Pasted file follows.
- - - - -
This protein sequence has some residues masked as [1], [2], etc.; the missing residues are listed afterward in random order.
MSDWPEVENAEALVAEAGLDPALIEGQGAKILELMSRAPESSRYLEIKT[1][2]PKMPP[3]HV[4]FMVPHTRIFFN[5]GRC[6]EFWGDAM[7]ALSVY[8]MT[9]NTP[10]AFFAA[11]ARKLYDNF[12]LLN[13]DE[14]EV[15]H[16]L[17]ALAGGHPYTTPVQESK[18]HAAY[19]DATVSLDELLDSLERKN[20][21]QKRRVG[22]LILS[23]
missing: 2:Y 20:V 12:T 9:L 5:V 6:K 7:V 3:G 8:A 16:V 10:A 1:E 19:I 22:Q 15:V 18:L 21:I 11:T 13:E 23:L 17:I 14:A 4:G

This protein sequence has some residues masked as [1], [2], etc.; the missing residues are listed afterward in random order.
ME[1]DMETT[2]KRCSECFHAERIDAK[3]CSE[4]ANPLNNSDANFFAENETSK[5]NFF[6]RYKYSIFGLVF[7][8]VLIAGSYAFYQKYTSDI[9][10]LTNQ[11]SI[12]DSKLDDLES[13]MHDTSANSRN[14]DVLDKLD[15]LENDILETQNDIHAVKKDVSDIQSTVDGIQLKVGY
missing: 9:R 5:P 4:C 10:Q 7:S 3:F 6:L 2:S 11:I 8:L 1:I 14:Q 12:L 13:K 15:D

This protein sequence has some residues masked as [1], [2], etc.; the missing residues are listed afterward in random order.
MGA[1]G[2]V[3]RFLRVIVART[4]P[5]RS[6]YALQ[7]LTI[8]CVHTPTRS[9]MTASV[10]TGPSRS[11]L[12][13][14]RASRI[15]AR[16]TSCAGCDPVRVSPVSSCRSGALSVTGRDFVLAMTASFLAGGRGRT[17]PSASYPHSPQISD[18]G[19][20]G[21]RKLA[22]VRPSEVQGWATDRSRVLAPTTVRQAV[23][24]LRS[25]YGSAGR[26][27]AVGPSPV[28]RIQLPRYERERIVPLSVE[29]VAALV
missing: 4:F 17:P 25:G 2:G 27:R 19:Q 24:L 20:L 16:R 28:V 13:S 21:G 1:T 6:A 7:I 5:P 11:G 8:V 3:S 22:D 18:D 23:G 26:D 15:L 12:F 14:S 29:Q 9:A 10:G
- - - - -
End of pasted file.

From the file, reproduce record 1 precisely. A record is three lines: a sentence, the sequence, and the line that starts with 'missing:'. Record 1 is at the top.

This protein sequence has some residues masked as [1], [2], etc.; the missing residues are listed afterward in random order.
MSDWPEVENAEALVAEAGLDPALIEGQGAKILELMSRAPESSRYLEIKT[1][2]PKMPP[3]HV[4]FMVPHTRIFFN[5]GRC[6]EFWGDAM[7]ALSVY[8]MT[9]NTP[10]AFFAA[11]ARKLYDNF[12]LLN[13]DE[14]EV[15]H[16]L[17]ALAGGHPYTTPVQESK[18]HAAY[19]DATVSLDELLDSLERKN[20][21]QKRRVG[22]LILS[23]
missing: 2:Y 20:V 12:T 9:L 5:V 6:K 7:V 3:G 8:A 16:V 10:A 1:E 19:I 22:Q 15:V 18:L 21:I 11:T 13:E 23:L 17:I 14:A 4:G